Looking Past the Numbers: Behavioral Pitfalls in Investing, Part II
As I (finally) sit down to write my second piece on behavioral finance, I’m starkly reminded of my own behavioral shortfalls. In this instance, its procrastination, and I’ve always been guilty of it. My original plan was to write this piece two weeks ago and yet, here I am, staring at a blank page assuring my colleague that my contribution to the Investment Outlook will be ready by the end of the day. My point in sharing this with you is to show that changing behaviors is hard - even when you are vividly aware of your shortfall.
Mental Accounting is something we are all guilty of, no matter how aware of the problem we may be. Mental Accounting, at a basic level, is the act of walling off different segments of your assets so you don’t look at your overall wealth as one big picture, but as numerous smaller vessels. The problem with having different silos for different parts of your overall wealth is that it becomes nearly impossible to optimize the level of risk you are willing and able to take. As a result, your overall asset allocation may be a bit off.
Take, for example, the multi-millionaire that keeps $1 million in cash at a bank and has a balanced investment account worth $4 million. Let’s say the overall asset allocation of the investment account is 50% equity and 50% fixed income and cash. In this investor's head, they are likely thinking of the $4 million when they consider asset allocation, but shouldn’t the $1 million in safe assets at the bank be taken into consideration, too? By taking that additional $1 million into consideration, the overall asset allocation has changed from 50% / 50% to a more conservative 40% equity and 60% fixed income and cash. If this investor’s optimal asset allocation is 50% / 50%, they are doing themselves a disservice by being too conservative and likely don’t even realize they are doing it!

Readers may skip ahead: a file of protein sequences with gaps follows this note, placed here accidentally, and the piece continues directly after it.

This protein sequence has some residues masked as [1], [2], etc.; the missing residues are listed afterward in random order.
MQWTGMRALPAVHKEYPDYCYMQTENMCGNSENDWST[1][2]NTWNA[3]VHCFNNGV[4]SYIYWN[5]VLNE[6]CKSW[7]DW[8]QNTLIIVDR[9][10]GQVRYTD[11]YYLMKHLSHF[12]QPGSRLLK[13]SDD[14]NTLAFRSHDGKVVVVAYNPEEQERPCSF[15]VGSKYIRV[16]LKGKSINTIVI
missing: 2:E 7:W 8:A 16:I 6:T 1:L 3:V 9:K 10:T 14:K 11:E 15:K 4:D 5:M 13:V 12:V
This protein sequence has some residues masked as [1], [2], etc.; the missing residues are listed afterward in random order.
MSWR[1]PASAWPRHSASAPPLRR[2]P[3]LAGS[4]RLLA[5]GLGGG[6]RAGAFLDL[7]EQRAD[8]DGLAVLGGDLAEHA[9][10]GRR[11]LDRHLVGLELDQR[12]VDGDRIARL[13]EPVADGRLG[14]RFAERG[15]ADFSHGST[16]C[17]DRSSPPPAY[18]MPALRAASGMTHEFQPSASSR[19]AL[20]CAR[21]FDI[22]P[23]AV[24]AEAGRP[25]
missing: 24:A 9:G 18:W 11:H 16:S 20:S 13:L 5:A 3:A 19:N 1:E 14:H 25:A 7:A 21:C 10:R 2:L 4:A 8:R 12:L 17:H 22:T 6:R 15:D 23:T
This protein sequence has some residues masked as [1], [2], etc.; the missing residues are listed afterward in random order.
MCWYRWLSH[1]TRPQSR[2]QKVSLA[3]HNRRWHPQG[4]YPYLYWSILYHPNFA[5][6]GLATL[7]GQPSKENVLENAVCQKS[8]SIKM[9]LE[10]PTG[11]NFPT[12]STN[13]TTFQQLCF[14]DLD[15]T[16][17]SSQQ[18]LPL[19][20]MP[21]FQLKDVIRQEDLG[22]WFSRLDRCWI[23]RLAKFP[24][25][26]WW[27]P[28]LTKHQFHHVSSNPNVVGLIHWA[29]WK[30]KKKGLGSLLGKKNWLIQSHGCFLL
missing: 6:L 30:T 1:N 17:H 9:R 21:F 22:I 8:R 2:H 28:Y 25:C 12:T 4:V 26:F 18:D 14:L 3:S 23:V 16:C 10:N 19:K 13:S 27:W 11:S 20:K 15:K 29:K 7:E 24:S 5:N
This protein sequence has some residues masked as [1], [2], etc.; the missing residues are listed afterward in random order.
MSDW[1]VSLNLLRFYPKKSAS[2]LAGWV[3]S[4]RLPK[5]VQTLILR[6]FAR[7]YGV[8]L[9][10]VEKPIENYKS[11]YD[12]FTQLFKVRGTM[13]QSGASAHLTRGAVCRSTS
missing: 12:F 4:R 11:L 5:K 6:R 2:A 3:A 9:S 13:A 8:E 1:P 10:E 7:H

The example above is designed to be simple but think about how quickly this idea becomes complicated. Real estate, debt, business assets and the liquidity of each all must be taken into account when considering an overall risk profile for an investor.
Some common mental accounting mistakes we have seen over the years at Beese Fulmer include:
- Investors wanting to hold large amounts of cash in their investment portfolios while also holding large amounts of cash at a bank or in another safe savings vehicle.
- This results in the investor holding more, safe, low-yielding assets than they realized.
- Business owners that have a large share of their overall wealth tied up in their business wish to invest heavily in other public companies in the same industry.
- This results in the investor having far too much exposure to one industry.
- Investors not considering the present value of a pension or annuity they have as a fixed income asset.
- This results in the investor underestimating the allocation to fixed income or other safe assets.
- Investors with numerous real estate investments who want to own even more, and often very similar, real estate exposure through publicly traded REIT’s.
- This results in the investor having too much exposure to real estate.
- Investors that use leverage to make their overall asset allocation riskier than they may realize.
- This results in higher highs and lower lows, and an overall much more volatile risk profile.
The best way to overcome these mistakes is to understand and keep updated an overall snapshot of your total wealth. This can include everything from cash buried in the backyard, to business assets and monthly fixed payments that you receive. The key is to make sure that this snapshot is detailed enough to cover the vast majority of your wealth, without making it too burdensome to update regularly. By maintaining this snapshot of your total wealth, you are more likely to avoid the problems that go along with thinking of your assets in separate distinct buckets.